A lot of ideas are offered in earnest. Gerber Singles, for instance, I'm sure seemed like a good idea to somebody in some meeting, but it was clearly ridiculous. Same with buying Newsweek. Sometimes, though, those bad ideas find their way into cars. Even though they seemed alright at the time, they sometimes had disastrous consequences.
If another car was coming in the opposite direction, the intent was that these headlights would dim so you wouldn't blind the other person. Great idea, and thoughtful, too, in theory. Until you got to the practice:
I cleaned mine and hooked it up just to see how it would work - they answer was, it dimmed the lights after the oncoming driver would be blinded. Also it would sometimes just flip the high beams on and off when going down lighted streets.
Suggested By: rb1971 - black 1M, black M roadster inka E9 with S38 & 66 conti, Photo Credit: Randy von Liski
Sure, they had relatively good fuel economy, but Top Gear really showed the big downside of having only one wheel in the front.
Suggested By: Jayden, Photo Credit:
Not actually offered as a factory option, the bullet wheel (AKA the "Steering Wheel of Death") is a nice little way to get impaled during your next fender bender.
EDIT: It turns out the Bullet Wheel was actually offered on the 1954 Cadillac Eldorado, and was a contributing factor in the loss of Sammy Davis, Jr.'s eye (h/t to Pixel).
Nothing wrong with brightening up your car, right? Except when it's a massive visual obstruction and then you put water in it for your flowers but should you be putting water into a random cubby in your car? Maybe just save it as a conveniently-located cupholder.
It was the epitome of 80's styling, but that didn't mean it actually worked:
It looked cool when it worked, but it burned out at one point, and the speedo was never accurate. Also, it was annoying to try to figure out how many "bars" of gas I had.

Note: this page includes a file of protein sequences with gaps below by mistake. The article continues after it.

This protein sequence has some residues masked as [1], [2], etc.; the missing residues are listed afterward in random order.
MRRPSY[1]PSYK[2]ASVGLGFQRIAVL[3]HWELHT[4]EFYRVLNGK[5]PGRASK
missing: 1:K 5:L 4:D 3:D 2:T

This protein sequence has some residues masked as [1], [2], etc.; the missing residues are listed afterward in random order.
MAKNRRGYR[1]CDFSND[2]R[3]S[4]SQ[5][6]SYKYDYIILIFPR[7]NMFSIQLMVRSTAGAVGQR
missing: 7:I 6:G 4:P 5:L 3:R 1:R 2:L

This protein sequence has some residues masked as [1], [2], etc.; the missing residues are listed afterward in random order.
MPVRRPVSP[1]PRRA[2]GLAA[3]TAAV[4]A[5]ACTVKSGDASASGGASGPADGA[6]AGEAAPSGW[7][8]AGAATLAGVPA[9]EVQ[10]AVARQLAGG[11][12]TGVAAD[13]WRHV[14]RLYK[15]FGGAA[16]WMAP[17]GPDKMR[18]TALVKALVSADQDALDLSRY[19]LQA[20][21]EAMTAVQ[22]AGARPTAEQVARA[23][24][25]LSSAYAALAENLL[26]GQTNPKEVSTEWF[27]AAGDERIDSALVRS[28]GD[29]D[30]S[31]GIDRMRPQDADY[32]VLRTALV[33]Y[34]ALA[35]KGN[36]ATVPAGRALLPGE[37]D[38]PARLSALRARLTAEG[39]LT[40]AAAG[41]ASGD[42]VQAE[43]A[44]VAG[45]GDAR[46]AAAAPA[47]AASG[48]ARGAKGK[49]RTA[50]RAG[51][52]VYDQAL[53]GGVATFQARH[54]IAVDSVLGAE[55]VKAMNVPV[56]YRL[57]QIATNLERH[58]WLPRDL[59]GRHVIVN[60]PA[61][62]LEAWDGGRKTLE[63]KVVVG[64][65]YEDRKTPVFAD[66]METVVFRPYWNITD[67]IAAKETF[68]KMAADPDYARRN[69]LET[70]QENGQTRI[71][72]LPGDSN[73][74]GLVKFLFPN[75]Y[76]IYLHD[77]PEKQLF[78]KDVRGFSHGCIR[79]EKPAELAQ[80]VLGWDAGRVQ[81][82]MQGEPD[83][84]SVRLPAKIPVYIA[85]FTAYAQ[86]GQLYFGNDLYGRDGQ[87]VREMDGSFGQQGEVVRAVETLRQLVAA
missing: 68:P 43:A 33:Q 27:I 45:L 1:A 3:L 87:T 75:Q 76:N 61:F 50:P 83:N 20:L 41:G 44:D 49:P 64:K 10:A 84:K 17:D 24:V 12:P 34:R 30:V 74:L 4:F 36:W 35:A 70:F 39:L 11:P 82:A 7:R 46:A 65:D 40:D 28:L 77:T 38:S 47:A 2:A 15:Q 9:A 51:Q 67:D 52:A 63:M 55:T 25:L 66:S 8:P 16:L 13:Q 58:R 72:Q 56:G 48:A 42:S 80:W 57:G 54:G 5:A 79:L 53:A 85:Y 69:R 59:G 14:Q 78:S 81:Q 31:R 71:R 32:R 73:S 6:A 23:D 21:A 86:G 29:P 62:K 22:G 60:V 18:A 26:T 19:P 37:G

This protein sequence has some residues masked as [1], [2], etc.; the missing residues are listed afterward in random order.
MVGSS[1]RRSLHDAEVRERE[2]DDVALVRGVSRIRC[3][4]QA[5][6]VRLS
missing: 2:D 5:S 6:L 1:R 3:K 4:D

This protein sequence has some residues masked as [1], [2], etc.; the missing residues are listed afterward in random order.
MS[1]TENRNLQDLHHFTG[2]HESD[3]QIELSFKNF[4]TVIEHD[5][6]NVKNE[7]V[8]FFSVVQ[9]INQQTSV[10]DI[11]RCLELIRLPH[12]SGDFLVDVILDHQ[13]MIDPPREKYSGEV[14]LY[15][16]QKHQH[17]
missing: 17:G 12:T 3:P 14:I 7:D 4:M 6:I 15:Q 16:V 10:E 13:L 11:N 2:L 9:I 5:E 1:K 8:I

This one gets sentimental for a lot of people, so I'll just let thewisedriver01 explain the whole situation:
you shut up, pop headlights are still badass, doesn't matter if they don't work half the time
CDs, cassettes, even 8-track players are great in cars. So why not a record player?
Don't forget the Highway Hi-Fi, offered on 1956-1959 Chryslers. Granted, being able to play whatever music you want instead of relying on radio stations is an admirable goal, and given the size of reel to reel tape players in the era, it's not like they had many options, but this really didn't work that well at all.
The records had a fairly short useful life, since the stylus was designed to press down on them hard to prevent skipping, which then wore out the vinyl in short order. Even with that, a good pothole would still cause a skip, and of course, the record design was proprietary, which meant the range of titles offered was always limited.
Suggested By: ranwhenparked, Photo Credit: Chrysler
Getting everyone to wear seat belts is a noble goal, and is to be commended. Doing it by way of late-70's animatronics is not. The belts offered less protection, could potentially fail in an impact that opened the door, flinging occupants out of the vehicle, and were just generally not as good as three-point belts in many, many ways, as friend of Jalopnik Patrick Frawley noted.
Suggested By: I hoon, therefore I am, Photo Credit: Popular Mechanics, 1935
Standard on the 1957 Cadillac Eldorado Brougham, the shot glasses were magnetized on the bottom so they wouldn't tip over from your inevitably woozy driving. I know this is supposed to be ideas that seemed good but actually weren't, but Cadillac: WHY WAS THIS EVER A GOOD IDEA?
Suggested By: 472CID, Photo Credit: Cadillac
Welcome to Answers of Last Weekend - our weekly Jalopnik feature where we take the best ten responses from the previous week's Question of the Weekend and shine it up to show off. It's by you and for you, the Jalopnik readers. Enjoy!
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